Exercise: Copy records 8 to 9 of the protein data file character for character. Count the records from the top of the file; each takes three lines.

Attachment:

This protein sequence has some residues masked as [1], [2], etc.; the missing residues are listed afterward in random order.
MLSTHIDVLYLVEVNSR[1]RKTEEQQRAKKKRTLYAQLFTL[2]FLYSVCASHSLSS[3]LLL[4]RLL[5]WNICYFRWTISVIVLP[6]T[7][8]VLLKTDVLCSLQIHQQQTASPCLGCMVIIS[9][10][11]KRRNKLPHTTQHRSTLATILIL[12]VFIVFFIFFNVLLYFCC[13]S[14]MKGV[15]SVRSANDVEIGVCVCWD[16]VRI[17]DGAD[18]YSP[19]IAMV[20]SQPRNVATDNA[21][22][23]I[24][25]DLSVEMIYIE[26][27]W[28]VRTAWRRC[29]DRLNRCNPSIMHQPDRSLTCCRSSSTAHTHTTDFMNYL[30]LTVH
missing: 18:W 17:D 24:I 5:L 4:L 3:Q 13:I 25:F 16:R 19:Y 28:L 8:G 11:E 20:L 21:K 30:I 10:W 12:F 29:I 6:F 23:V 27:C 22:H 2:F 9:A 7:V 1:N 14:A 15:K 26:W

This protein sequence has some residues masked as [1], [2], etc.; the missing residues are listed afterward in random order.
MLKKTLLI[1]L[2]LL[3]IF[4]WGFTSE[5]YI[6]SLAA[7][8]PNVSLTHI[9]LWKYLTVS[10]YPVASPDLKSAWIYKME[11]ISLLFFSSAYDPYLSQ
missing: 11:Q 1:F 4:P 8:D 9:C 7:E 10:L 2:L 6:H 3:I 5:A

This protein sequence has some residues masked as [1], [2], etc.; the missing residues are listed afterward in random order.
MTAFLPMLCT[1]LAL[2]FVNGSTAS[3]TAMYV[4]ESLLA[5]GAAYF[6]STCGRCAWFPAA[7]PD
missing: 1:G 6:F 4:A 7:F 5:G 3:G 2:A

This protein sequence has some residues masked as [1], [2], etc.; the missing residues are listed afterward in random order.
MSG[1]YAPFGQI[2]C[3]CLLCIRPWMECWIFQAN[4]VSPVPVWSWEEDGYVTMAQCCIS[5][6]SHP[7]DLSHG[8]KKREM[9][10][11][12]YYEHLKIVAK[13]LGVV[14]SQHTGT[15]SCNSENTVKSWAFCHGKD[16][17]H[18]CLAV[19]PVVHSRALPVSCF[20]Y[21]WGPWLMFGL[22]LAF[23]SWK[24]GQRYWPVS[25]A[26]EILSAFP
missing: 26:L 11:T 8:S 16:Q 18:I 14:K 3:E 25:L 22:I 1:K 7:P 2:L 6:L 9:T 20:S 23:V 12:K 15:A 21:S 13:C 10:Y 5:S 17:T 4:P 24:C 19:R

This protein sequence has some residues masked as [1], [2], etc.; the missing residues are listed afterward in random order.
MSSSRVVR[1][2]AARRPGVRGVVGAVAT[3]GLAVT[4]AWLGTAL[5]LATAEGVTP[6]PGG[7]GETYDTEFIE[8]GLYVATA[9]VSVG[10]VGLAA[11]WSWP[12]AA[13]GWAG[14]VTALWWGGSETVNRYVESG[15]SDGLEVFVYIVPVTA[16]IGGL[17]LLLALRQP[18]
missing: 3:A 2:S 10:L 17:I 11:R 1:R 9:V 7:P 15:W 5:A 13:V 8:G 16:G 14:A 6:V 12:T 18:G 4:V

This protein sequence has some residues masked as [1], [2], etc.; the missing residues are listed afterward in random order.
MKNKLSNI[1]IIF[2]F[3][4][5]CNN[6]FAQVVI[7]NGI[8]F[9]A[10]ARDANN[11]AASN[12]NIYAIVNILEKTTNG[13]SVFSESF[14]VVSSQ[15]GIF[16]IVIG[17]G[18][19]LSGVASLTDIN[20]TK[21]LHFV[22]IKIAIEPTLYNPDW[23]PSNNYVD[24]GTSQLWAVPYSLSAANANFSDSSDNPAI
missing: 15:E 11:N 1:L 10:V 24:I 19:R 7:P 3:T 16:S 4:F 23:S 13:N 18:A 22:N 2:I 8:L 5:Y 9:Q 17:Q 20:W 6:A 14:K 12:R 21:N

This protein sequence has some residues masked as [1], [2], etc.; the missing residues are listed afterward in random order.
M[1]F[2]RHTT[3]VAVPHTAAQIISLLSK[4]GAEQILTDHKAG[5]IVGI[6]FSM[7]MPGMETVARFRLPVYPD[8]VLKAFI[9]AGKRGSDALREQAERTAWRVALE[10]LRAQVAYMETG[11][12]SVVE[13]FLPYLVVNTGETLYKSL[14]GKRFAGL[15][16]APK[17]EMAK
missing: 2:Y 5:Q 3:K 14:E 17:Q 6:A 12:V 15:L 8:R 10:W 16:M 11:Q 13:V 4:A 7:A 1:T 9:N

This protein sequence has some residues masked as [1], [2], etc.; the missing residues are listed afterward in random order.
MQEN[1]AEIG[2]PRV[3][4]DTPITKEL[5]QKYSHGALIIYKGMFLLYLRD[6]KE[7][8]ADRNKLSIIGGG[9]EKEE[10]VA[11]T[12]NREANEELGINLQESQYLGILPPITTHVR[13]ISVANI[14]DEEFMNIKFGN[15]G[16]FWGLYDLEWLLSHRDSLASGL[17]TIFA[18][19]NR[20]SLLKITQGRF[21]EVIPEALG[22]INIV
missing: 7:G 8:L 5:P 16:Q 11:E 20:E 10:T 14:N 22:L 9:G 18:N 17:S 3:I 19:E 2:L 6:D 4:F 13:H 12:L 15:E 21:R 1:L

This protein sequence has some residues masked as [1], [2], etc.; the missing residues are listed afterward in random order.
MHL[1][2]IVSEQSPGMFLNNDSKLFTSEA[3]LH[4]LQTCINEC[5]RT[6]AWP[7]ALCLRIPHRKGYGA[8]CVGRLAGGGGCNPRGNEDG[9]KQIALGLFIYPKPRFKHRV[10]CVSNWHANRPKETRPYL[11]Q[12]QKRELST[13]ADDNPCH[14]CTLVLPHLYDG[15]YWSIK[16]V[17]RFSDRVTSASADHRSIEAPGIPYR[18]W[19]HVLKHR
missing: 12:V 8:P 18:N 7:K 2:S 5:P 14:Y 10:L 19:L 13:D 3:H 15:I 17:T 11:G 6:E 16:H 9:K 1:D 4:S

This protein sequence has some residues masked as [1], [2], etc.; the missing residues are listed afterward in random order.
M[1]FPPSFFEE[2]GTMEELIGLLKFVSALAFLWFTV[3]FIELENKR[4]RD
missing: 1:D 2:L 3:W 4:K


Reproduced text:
This protein sequence has some residues masked as [1], [2], etc.; the missing residues are listed afterward in random order.
MQEN[1]AEIG[2]PRV[3][4]DTPITKEL[5]QKYSHGALIIYKGMFLLYLRD[6]KE[7][8]ADRNKLSIIGGG[9]EKEE[10]VA[11]T[12]NREANEELGINLQESQYLGILPPITTHVR[13]ISVANI[14]DEEFMNIKFGN[15]G[16]FWGLYDLEWLLSHRDSLASGL[17]TIFA[18][19]NR[20]SLLKITQGRF[21]EVIPEALG[22]INIV
missing: 7:G 8:L 5:P 16:Q 11:E 20:E 10:T 14:N 22:L 9:G 18:N 17:S 3:I 19:E 2:L 6:D 4:F 13:H 12:L 15:E 21:R 1:L

This protein sequence has some residues masked as [1], [2], etc.; the missing residues are listed afterward in random order.
MHL[1][2]IVSEQSPGMFLNNDSKLFTSEA[3]LH[4]LQTCINEC[5]RT[6]AWP[7]ALCLRIPHRKGYGA[8]CVGRLAGGGGCNPRGNEDG[9]KQIALGLFIYPKPRFKHRV[10]CVSNWHANRPKETRPYL[11]Q[12]QKRELST[13]ADDNPCH[14]CTLVLPHLYDG[15]YWSIK[16]V[17]RFSDRVTSASADHRSIEAPGIPYR[18]W[19]HVLKHR
missing: 12:V 8:P 18:N 7:K 2:S 5:P 14:Y 10:L 19:L 13:D 3:H 15:I 17:T 11:G 6:E 16:H 9:K 1:D 4:S